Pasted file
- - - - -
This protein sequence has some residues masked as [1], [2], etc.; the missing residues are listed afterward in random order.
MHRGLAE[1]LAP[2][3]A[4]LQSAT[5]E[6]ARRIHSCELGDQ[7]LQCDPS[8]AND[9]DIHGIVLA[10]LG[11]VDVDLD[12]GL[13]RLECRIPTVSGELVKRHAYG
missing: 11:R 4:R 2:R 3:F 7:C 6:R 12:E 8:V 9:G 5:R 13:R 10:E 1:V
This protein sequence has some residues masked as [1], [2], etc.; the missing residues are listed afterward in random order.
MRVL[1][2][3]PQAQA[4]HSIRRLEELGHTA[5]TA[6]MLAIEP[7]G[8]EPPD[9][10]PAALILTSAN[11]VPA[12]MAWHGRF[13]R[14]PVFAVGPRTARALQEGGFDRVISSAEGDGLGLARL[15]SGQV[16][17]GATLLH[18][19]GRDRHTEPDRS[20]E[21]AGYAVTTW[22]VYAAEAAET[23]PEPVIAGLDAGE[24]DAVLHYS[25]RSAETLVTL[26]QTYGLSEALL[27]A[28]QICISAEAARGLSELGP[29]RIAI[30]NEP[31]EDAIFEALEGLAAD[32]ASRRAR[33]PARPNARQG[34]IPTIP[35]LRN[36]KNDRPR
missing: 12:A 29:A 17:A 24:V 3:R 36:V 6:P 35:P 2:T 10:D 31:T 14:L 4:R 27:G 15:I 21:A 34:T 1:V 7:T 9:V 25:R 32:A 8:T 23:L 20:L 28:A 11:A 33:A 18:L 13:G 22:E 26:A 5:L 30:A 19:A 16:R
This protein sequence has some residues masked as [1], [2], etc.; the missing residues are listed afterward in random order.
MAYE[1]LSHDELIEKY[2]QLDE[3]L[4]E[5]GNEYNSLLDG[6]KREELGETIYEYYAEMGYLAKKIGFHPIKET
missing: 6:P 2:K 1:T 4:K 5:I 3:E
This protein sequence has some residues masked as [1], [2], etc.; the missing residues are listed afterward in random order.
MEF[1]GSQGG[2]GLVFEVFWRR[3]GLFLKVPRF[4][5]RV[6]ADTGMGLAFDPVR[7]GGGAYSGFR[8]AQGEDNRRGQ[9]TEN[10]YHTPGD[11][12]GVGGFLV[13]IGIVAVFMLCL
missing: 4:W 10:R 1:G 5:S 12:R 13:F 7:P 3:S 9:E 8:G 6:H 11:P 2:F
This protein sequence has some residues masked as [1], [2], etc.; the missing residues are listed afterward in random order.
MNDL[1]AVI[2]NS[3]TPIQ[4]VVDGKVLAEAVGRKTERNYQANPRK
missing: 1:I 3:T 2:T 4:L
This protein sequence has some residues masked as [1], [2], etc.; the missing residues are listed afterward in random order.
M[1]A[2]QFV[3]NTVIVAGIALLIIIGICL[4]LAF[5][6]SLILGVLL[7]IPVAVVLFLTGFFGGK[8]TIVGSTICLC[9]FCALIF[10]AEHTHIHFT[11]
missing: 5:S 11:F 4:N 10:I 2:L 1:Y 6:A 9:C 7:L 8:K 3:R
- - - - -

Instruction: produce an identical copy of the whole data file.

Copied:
This protein sequence has some residues masked as [1], [2], etc.; the missing residues are listed afterward in random order.
MHRGLAE[1]LAP[2][3]A[4]LQSAT[5]E[6]ARRIHSCELGDQ[7]LQCDPS[8]AND[9]DIHGIVLA[10]LG[11]VDVDLD[12]GL[13]RLECRIPTVSGELVKRHAYG
missing: 11:R 4:R 2:R 3:F 7:C 6:R 12:E 8:V 9:G 5:R 13:R 10:E 1:V
This protein sequence has some residues masked as [1], [2], etc.; the missing residues are listed afterward in random order.
MRVL[1][2][3]PQAQA[4]HSIRRLEELGHTA[5]TA[6]MLAIEP[7]G[8]EPPD[9][10]PAALILTSAN[11]VPA[12]MAWHGRF[13]R[14]PVFAVGPRTARALQEGGFDRVISSAEGDGLGLARL[15]SGQV[16][17]GATLLH[18][19]GRDRHTEPDRS[20]E[21]AGYAVTTW[22]VYAAEAAET[23]PEPVIAGLDAGE[24]DAVLHYS[25]RSAETLVTL[26]QTYGLSEALL[27]A[28]QICISAEAARGLSELGP[29]RIAI[30]NEP[31]EDAIFEALEGLAAD[32]ASRRAR[33]PARPNARQG[34]IPTIP[35]LRN[36]KNDRPR
missing: 12:A 29:A 17:A 24:V 3:R 36:V 6:P 35:P 2:T 10:D 31:T 14:L 4:R 27:G 15:I 21:A 34:T 1:V 7:T 9:V 25:R 32:A 8:T 23:L 20:L 28:A 11:A 33:A 18:L 13:G 22:E 26:A 5:L 30:A 19:A 16:R
This protein sequence has some residues masked as [1], [2], etc.; the missing residues are listed afterward in random order.
MAYE[1]LSHDELIEKY[2]QLDE[3]L[4]E[5]GNEYNSLLDG[6]KREELGETIYEYYAEMGYLAKKIGFHPIKET
missing: 6:P 2:K 1:T 4:K 5:I 3:E
This protein sequence has some residues masked as [1], [2], etc.; the missing residues are listed afterward in random order.
MEF[1]GSQGG[2]GLVFEVFWRR[3]GLFLKVPRF[4][5]RV[6]ADTGMGLAFDPVR[7]GGGAYSGFR[8]AQGEDNRRGQ[9]TEN[10]YHTPGD[11][12]GVGGFLV[13]IGIVAVFMLCL
missing: 4:W 10:R 1:G 5:S 12:R 13:F 7:P 3:S 9:E 8:G 6:H 11:P 2:F
This protein sequence has some residues masked as [1], [2], etc.; the missing residues are listed afterward in random order.
MNDL[1]AVI[2]NS[3]TPIQ[4]VVDGKVLAEAVGRKTERNYQANPRK
missing: 1:I 3:T 2:T 4:L
This protein sequence has some residues masked as [1], [2], etc.; the missing residues are listed afterward in random order.
M[1]A[2]QFV[3]NTVIVAGIALLIIIGICL[4]LAF[5][6]SLILGVLL[7]IPVAVVLFLTGFFGGK[8]TIVGSTICLC[9]FCALIF[10]AEHTHIHFT[11]
missing: 5:S 11:F 4:N 10:I 2:L 1:Y 6:A 9:C 7:L 8:K 3:R